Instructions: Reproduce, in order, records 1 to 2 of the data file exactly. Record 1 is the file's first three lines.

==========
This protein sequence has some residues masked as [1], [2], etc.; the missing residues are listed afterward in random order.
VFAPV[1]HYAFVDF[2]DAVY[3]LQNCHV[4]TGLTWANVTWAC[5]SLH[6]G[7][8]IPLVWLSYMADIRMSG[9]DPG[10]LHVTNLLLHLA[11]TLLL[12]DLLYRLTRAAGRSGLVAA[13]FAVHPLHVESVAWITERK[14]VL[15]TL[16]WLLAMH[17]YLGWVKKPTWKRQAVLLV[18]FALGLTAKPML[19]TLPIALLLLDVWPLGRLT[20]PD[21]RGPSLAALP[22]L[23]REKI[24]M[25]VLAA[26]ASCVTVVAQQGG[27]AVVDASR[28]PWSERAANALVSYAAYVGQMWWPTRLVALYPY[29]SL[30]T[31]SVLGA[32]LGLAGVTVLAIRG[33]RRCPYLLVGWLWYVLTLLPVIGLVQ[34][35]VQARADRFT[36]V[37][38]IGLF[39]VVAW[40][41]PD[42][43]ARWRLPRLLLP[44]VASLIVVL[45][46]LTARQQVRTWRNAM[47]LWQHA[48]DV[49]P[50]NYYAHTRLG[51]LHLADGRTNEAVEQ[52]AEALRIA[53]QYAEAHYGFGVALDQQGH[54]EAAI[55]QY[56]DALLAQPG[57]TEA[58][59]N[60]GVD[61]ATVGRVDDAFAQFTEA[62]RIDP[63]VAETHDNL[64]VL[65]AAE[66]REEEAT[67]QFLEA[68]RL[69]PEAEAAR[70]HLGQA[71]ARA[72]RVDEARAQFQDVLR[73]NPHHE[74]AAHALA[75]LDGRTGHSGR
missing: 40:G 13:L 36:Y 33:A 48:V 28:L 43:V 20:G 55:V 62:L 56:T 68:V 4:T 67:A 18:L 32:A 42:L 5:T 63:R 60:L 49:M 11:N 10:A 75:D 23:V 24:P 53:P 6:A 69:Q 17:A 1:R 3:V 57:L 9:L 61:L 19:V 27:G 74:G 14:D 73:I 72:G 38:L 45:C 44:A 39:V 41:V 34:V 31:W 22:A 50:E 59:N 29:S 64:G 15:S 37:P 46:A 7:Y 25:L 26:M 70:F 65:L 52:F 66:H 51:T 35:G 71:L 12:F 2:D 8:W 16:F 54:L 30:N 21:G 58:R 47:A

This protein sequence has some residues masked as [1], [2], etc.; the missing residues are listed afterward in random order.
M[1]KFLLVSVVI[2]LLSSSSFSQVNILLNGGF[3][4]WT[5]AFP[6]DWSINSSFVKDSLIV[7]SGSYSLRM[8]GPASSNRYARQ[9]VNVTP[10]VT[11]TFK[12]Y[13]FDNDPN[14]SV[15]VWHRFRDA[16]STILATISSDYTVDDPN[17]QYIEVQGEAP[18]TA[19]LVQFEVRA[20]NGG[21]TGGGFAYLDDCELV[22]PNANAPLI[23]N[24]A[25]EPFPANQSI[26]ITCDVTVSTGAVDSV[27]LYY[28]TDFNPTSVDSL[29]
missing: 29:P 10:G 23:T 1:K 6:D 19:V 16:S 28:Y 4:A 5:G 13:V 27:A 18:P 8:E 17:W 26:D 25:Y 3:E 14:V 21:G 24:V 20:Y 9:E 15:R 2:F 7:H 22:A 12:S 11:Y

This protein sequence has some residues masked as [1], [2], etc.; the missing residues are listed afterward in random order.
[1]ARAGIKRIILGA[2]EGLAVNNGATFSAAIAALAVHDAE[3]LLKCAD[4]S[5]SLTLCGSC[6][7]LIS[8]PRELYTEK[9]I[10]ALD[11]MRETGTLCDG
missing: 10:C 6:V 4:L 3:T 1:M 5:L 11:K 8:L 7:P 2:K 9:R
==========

This protein sequence has some residues masked as [1], [2], etc.; the missing residues are listed afterward in random order.
VFAPV[1]HYAFVDF[2]DAVY[3]LQNCHV[4]TGLTWANVTWAC[5]SLH[6]G[7][8]IPLVWLSYMADIRMSG[9]DPG[10]LHVTNLLLHLA[11]TLLL[12]DLLYRLTRAAGRSGLVAA[13]FAVHPLHVESVAWITERK[14]VL[15]TL[16]WLLAMH[17]YLGWVKKPTWKRQAVLLV[18]FALGLTAKPML[19]TLPIALLLLDVWPLGRLT[20]PD[21]RGPSLAALP[22]L[23]REKI[24]M[25]VLAA[26]ASCVTVVAQQGG[27]AVVDASR[28]PWSERAANALVSYAAYVGQMWWPTRLVALYPY[29]SL[30]T[31]SVLGA[32]LGLAGVTVLAIRG[33]RRCPYLLVGWLWYVLTLLPVIGLVQ[34][35]VQARADRFT[36]V[37][38]IGLF[39]VVAW[40][41]PD[42][43]ARWRLPRLLLP[44]VASLIVVL[45][46]LTARQQVRTWRNAM[47]LWQHA[48]DV[49]P[50]NYYAHTRLG[51]LHLADGRTNEAVEQ[52]AEALRIA[53]QYAEAHYGFGVALDQQGH[54]EAAI[55]QY[56]DALLAQPG[57]TEA[58][59]N[60]GVD[61]ATVGRVDDAFAQFTEA[62]RIDP[63]VAETHDNL[64]VL[65]AAE[66]REEEAT[67]QFLEA[68]RL[69]PEAEAAR[70]HLGQA[71]ARA[72]RVDEARAQFQDVLR[73]NPHHE[74]AAHALA[75]LDGRTGHSGR
missing: 40:G 13:L 36:Y 33:A 48:V 28:L 43:V 20:G 55:V 62:L 56:T 68:V 4:T 67:A 18:L 32:A 42:L 5:T 63:R 60:L 49:M 11:N 10:A 75:D 23:V 24:P 53:P 6:A 69:Q 17:A 1:R 3:V 57:L 9:L 61:L 19:V 27:G 74:G 14:D 73:I 72:G 38:L 45:C 44:A 39:V 41:V 34:V 31:W 22:A 50:E 59:N 29:S 64:G 15:S 37:P 46:A 7:Y 25:L 26:M 70:F 65:L 52:F 66:H 51:T 35:G 71:L 12:F 2:D 8:W 16:F 54:L 30:N 21:G 58:R 47:A

This protein sequence has some residues masked as [1], [2], etc.; the missing residues are listed afterward in random order.
M[1]KFLLVSVVI[2]LLSSSSFSQVNILLNGGF[3][4]WT[5]AFP[6]DWSINSSFVKDSLIV[7]SGSYSLRM[8]GPASSNRYARQ[9]VNVTP[10]VT[11]TFK[12]Y[13]FDNDPN[14]SV[15]VWHRFRDA[16]STILATISSDYTVDDPN[17]QYIEVQGEAP[18]TA[19]LVQFEVRA[20]NGG[21]TGGGFAYLDDCELV[22]PNANAPLI[23]N[24]A[25]EPFPANQSI[26]ITCDVTVSTGAVDSV[27]LYY[28]TDFNPTSVDSL[29]
missing: 29:P 10:G 23:T 1:K 6:D 19:V 16:S 28:Y 4:A 5:G 13:V 27:A 18:P 8:E 17:W 26:D 25:Y 3:E 14:V 21:G 24:V 20:Y 9:E 15:R 2:F 7:H 22:A 12:S 11:Y